Style and Truth – What Self-Expression Really Means

Some of my doctoral research concerns the question of style, specifically what Hans Urs von Balthasar means by the idea of theological style. So I was stuck by Sertillanges’s thoughts on the subject of style as it relates to the intellectual life and to the quest for truth. (See previous posts on The Intellectual Life here)

As always Sertillanges relates the question of style to the broader themes of the book, namely that style must serve truth and express truth truly. But style also must express the self: “My style, my pen, is the intellectual instrument which I use to express myself and to tell others what I understand of eternal truth. This instrument is a quality of my being, an interior bent, a disposition of the living brain, that is, it is a particular evolution of my style” (201). I find this fascinating because clearly style is more than self expression, but it is for Sertillanges nothing less than self expression either. Style at its best expresses both truth and the self, because within the vocation of the intellectual life the ultimate desire is that the self would conform to truth. So his version of “express yourself” is not the trope that launched a thousand self-help books because he is not saying that if I have expressed myself then I have expressed truth. Self-expression as an end in itself is at best a minimal standard for truth, namely the ideal of “my truth”, and at worst it is an imposter for the kind of truth Sertillanges commends. Rather he is saying that there is a possible harmony and correspondence between self and truth, and style is meant to express this correspondence.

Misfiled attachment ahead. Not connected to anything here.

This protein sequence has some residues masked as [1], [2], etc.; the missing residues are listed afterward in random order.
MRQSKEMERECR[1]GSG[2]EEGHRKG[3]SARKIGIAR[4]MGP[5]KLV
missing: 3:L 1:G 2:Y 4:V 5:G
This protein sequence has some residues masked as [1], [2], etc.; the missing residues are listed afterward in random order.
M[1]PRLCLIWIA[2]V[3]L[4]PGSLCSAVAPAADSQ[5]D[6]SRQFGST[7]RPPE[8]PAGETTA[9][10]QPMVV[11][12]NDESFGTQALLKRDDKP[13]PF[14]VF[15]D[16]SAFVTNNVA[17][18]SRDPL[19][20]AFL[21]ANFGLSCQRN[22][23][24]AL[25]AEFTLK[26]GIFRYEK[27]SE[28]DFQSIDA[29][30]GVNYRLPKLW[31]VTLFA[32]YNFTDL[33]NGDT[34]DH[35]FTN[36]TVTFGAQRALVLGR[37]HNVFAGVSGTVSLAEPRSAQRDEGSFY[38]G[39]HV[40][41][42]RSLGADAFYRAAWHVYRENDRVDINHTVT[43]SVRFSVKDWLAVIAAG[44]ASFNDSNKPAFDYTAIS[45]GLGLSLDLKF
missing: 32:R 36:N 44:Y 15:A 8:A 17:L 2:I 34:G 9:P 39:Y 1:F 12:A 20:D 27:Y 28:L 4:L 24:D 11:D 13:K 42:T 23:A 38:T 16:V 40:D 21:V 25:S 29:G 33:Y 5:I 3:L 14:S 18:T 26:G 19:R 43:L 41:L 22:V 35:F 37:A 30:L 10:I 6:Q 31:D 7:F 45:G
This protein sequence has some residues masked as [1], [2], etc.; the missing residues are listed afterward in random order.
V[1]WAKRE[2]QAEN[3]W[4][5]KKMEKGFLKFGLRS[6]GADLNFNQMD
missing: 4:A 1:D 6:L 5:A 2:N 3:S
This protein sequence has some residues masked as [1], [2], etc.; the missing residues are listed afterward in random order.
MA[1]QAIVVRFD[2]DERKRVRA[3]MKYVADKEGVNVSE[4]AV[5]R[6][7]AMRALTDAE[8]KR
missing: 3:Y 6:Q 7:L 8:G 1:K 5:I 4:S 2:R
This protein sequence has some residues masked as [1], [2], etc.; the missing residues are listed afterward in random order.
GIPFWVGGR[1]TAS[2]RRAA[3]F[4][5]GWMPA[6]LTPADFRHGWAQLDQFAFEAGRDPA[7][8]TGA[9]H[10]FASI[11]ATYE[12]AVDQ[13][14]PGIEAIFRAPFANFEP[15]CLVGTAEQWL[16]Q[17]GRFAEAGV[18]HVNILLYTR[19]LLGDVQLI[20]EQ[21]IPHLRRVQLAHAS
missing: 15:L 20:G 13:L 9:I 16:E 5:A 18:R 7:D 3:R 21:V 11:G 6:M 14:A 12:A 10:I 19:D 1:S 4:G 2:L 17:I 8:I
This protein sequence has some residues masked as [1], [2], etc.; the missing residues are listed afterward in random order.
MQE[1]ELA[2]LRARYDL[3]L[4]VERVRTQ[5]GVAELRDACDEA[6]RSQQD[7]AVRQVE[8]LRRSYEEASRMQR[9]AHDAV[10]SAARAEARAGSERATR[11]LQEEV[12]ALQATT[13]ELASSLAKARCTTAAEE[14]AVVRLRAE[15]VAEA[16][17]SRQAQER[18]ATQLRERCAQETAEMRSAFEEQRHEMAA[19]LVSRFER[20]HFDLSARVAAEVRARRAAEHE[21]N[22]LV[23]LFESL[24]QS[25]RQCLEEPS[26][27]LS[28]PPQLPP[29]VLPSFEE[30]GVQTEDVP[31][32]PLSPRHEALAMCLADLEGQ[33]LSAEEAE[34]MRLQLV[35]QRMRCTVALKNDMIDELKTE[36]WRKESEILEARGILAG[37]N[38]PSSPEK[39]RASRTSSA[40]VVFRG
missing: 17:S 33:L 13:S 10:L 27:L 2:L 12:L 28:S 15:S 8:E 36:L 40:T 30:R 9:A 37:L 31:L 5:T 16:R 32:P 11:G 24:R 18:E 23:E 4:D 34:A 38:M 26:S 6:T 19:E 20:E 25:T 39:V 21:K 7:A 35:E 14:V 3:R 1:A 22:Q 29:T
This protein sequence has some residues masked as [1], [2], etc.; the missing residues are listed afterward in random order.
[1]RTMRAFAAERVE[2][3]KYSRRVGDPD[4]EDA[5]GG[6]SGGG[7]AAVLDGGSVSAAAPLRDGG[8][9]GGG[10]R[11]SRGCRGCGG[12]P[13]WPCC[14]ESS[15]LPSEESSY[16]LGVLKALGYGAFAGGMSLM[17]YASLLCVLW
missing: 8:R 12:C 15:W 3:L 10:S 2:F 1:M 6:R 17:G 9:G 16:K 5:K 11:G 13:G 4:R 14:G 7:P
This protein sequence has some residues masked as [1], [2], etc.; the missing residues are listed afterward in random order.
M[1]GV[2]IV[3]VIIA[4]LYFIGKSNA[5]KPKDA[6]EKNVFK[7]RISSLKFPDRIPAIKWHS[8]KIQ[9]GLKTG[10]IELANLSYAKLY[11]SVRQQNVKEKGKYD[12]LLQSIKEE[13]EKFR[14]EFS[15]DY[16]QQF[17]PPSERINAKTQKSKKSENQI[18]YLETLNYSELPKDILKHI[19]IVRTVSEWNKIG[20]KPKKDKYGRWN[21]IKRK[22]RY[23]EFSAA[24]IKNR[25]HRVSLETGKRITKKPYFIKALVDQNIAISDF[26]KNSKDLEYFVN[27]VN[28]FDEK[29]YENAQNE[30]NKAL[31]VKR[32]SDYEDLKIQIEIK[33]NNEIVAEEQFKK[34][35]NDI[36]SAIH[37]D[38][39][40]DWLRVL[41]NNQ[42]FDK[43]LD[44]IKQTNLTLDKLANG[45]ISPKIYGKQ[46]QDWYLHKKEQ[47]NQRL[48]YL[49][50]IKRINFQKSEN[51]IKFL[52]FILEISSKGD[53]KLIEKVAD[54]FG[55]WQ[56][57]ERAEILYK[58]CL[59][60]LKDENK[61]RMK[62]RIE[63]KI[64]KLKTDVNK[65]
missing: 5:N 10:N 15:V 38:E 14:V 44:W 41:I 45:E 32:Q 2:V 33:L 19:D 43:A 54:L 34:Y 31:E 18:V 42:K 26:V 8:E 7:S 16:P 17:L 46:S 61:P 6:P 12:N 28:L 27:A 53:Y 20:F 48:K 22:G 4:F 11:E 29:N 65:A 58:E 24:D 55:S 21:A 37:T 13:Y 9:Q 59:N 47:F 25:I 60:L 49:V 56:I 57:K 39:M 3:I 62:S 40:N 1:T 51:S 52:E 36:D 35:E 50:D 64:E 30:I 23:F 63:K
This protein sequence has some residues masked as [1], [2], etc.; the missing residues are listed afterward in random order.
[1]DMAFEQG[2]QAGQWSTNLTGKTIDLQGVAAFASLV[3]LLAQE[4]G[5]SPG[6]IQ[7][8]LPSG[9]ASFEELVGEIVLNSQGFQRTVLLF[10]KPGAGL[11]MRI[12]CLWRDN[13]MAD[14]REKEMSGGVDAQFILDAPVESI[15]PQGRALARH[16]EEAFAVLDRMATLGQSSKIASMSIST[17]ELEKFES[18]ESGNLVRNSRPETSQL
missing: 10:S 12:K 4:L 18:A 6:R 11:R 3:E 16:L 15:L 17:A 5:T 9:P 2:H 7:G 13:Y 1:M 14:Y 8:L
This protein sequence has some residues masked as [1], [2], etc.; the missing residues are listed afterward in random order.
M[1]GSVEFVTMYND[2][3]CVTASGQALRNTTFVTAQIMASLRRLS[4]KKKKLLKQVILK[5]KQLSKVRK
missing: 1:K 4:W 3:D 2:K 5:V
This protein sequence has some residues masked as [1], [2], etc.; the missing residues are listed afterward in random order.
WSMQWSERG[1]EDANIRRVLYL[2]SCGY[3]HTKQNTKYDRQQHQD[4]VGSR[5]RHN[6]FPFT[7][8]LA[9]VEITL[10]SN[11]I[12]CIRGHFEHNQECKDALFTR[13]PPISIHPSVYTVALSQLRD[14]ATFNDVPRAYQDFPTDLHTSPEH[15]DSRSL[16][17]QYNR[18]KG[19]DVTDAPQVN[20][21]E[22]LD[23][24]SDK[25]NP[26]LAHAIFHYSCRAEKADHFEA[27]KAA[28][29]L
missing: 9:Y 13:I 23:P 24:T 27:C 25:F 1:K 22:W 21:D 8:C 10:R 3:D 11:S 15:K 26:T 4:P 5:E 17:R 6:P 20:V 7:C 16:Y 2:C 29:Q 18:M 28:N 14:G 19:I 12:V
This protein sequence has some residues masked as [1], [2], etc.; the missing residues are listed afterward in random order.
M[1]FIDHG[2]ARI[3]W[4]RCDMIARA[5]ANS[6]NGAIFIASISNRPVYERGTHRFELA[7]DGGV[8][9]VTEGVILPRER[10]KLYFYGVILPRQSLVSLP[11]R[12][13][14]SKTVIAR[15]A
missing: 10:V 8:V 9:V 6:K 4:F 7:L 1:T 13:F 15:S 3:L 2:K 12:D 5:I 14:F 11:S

One interesting implication: as long as there are selves seeking to express truth, there will always be interesting, creative, and original things to read and to wrestle with because, one, no self is the same, and, two, no one, not even Thomas Aquinas himself, can comprehensively express truth. In this regard, he says something about originality akin to C.S. Lewis, namely that aiming at originality is a fool’s errand and that originality emerges in the midst of seeking to represent truth truly.

Honestly, the best way to get a sense of what he means by style is to read the book. It is truly a pleasure to read and exemplifies many of the things he commends. For example, reading this description of style made me think of his own book: “Style excludes everything useless; it is strict economy in the midst of riches; it spends whatever is necessary, saves in one place by skillful arrangement, and lavishes its resources elsewhere for the glory of truth. Its role is not to shine, but to set off the matter; it must efface itself, and it is then that its own glory appears.” Style is about what to say and what not say, what to leave in and what to take out. It is about patience. Like music, it is about dynamics, and requires listening. Listening first to the material, listening to that which we desire to express, and listening too at the level of language, to the ways words sound against each other and how they sound in the whole sequence of words.

A couple of other things to note. First, he commends taking up the pen earlier rather than later because it is through writing itself that thoughts are expressed and are sharpened. It is through the practice of writing that one develops certain habits of thinking, and it is in thinking that one pursues truth. There is an iterative circle, thinking produces writing, which in turn produces thinking, which in turn, one hopes, moves one closer and closer to truth. Second, I don’t take this as a prescription for all kinds of writing. Remember he is considering everything under the heading of the intellectual life, which he sees as a particular vocation, so he is discussing writing in these vocational terms. On the other hand though, it is not bad advice for poets, novelists, or even, dare I say, bloggers.

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